Background: Chloroquine (CQ) and hydroxychloroquine (HCQ) are used to treat auto-immune related diseases such as rheumatoid arthritis (RA) or systemic lupus erythematosus. Both drugs however can cause retinal toxicity eventually leading to irreversible maculopathy and retinopathy. Established risk factors are duration and dosage of treatment while the involvement of genetic factors contributing to toxic maculopathy is largely unclear. To address the latter issue, this study aimed to expand on earlier efforts by (1) evaluating risk-altering variants known to be associated with age-related macular degeneration (AMD), a frequent maculopathy in individuals over 55 years of age, and (2) determining the contribution of genetic variants in the coding sequence of the ABCA4 gene. Methods: The ABCA4 gene was analyzed by deep sequencing technology using a personal genome machine (Ion Torrent) with 200 bp read length. Assessment of AMD variants was done by restriction enzyme digestion of PCR products and TaqMan SNP genotyping. Effect sizes, p-values and confidence intervals of common variants were evaluated by logistic regression (Firth's bias corrected). To account for multiple testing, p-values were adjusted according to the false discovery rate. Results: We found no effects of known AMD-associated variants on the risk of toxic maculopathy. In contrast, we report a statistically significant association of common variants in the ABCA4 gene with retinal disease, assessed by a score-based variance-component test (PSKAT∈=∈0.0055). This association remained significant after adjustment for environmental factors like age and duration of medication and was driven by three common variants in ABCA4 (c.5682G∈>∈C, c.5814A∈>∈G, c.5844A∈>∈G), all conferring a reduced risk for toxic maculopathy. Conclusions: Our findings demonstrate that minor alleles of common genetic variants in ABCA4 significantly reduce susceptibility to develop toxic maculopathy under CQ treatment. A refined risk profile based on genetic and environmental factors may have implications for revised recommendations in CQ as well as HCQ treatment.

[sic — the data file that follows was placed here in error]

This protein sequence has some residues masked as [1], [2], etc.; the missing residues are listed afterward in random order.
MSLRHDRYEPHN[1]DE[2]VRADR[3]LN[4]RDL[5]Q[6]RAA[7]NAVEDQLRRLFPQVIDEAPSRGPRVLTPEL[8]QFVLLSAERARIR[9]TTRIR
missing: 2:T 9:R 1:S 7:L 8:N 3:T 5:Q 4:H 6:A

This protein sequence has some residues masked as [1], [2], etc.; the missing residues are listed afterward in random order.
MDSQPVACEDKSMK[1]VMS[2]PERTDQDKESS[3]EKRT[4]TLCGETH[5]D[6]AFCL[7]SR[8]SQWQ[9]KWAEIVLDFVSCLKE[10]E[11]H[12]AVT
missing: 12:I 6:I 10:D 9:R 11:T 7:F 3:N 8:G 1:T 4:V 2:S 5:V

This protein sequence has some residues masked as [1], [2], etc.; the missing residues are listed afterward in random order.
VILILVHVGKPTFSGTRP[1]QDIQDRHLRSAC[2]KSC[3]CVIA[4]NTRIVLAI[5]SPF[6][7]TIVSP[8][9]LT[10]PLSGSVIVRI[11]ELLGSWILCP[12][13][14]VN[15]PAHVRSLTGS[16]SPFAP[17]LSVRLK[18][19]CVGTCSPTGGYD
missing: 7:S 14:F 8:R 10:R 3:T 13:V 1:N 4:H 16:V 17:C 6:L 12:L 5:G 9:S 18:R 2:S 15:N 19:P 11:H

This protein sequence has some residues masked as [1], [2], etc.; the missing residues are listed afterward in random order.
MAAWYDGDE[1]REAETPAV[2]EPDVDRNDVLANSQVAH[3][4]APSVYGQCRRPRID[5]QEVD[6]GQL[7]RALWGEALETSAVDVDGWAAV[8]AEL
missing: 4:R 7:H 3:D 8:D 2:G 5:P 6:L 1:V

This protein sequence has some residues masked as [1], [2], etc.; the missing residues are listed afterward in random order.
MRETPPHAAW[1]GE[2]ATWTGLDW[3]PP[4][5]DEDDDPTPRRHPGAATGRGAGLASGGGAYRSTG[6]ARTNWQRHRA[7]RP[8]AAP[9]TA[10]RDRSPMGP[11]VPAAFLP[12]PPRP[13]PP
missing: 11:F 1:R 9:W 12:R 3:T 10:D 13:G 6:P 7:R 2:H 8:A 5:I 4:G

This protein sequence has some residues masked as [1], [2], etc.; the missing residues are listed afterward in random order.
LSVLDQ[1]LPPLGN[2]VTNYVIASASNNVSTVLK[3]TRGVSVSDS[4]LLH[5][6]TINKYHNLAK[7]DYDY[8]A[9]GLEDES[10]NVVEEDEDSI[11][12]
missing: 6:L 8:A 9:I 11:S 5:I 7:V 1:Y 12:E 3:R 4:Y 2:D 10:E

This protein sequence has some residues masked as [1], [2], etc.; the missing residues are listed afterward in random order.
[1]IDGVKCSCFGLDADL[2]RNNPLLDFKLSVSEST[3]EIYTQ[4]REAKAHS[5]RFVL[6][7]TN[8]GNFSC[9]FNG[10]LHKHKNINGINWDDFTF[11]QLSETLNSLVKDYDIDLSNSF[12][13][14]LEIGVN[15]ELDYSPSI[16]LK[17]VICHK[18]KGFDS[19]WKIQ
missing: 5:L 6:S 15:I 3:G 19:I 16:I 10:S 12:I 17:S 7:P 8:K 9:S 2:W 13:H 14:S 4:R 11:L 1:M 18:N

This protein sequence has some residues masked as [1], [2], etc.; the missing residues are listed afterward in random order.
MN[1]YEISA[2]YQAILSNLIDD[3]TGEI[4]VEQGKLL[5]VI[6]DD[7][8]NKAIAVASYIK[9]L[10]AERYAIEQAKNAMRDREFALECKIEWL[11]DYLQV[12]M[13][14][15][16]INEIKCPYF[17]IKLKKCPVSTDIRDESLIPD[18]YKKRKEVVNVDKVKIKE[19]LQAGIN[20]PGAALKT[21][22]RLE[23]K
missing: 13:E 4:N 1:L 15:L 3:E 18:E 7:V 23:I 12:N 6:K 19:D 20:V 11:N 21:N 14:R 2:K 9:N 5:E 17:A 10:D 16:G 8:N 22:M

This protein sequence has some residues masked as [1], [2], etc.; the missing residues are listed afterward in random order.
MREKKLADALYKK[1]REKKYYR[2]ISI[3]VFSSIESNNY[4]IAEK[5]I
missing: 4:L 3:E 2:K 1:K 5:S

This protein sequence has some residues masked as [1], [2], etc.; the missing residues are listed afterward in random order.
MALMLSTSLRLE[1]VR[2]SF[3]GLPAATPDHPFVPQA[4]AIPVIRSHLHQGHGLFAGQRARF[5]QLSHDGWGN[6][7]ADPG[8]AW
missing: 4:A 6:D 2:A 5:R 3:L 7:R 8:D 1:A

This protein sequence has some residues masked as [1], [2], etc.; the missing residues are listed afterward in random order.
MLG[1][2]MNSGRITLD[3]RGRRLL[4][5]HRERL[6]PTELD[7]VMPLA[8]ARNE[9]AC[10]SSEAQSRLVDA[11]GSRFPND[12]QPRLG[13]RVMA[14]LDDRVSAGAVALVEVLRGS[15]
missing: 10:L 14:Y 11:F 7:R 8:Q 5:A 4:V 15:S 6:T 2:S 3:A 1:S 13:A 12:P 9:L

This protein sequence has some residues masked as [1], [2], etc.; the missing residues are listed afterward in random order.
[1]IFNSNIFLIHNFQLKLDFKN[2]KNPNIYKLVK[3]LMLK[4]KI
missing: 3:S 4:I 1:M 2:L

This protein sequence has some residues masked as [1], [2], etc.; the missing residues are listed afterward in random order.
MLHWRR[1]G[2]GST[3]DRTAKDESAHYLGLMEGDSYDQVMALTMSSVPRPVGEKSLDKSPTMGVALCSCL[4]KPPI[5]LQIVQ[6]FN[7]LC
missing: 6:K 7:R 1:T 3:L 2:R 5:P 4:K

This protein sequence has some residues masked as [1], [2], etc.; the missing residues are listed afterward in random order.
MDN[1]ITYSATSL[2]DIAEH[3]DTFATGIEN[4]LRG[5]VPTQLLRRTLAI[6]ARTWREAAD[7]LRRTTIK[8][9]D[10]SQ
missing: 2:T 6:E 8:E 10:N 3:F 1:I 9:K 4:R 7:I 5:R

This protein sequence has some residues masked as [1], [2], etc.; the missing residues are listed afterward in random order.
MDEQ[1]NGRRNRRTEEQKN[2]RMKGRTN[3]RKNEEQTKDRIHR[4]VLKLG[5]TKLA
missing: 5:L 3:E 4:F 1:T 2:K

Bibliographical noteAcknowledgments: We are grateful to the patients and control subjects for their participation in this study. We also want to thank Kerstin Meier and Yvonne Bilek for her excellent technical support. This work was supported in part by institutional funds (Institute of Human Genetics, Regensburg, and Charité Eye Clinic, Berlin). Design, collection, analysis or interpretation of data was not influenced by the respective funding bodies.
- Age-related macular degeneration
- Chloroquine induced maculopathy
- Genetic association
- Stargardt's disease